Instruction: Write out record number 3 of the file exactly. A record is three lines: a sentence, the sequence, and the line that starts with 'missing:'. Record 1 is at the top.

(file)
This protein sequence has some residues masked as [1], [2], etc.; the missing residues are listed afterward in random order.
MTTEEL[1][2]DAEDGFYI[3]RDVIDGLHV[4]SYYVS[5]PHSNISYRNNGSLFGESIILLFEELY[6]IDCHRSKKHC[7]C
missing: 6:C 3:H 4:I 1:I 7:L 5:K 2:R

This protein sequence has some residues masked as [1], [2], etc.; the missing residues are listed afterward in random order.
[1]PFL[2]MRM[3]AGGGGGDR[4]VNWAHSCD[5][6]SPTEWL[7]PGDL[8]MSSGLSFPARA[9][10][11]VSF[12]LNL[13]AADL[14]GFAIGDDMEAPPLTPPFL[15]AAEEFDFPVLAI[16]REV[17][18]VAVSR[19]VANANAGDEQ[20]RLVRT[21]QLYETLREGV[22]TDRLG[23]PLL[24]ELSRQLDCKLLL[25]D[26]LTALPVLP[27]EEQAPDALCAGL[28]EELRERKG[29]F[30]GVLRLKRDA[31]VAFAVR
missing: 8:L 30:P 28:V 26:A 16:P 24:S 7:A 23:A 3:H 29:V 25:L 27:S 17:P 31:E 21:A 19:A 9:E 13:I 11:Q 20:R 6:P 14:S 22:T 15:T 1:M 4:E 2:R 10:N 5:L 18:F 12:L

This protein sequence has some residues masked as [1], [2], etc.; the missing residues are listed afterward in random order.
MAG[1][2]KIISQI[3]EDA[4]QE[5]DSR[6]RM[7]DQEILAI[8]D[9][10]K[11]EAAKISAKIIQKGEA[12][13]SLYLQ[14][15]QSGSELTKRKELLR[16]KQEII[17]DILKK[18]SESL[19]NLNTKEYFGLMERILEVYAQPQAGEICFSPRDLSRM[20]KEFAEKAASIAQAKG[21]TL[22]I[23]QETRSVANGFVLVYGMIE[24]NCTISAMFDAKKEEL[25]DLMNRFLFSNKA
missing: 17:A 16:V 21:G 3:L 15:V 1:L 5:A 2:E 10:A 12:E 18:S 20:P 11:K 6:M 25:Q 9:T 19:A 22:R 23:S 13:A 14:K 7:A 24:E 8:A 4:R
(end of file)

This protein sequence has some residues masked as [1], [2], etc.; the missing residues are listed afterward in random order.
MAG[1][2]KIISQI[3]EDA[4]QE[5]DSR[6]RM[7]DQEILAI[8]D[9][10]K[11]EAAKISAKIIQKGEA[12][13]SLYLQ[14][15]QSGSELTKRKELLR[16]KQEII[17]DILKK[18]SESL[19]NLNTKEYFGLMERILEVYAQPQAGEICFSPRDLSRM[20]KEFAEKAASIAQAKG[21]TL[22]I[23]QETRSVANGFVLVYGMIE[24]NCTISAMFDAKKEEL[25]DLMNRFLFSNKA
missing: 17:A 16:V 21:G 3:L 15:V 1:L 5:A 2:E 10:A 12:E 18:S 20:P 11:K 6:M 25:Q 9:T 19:A 22:R 23:S 13:A 14:K 7:A 24:E 8:A 4:R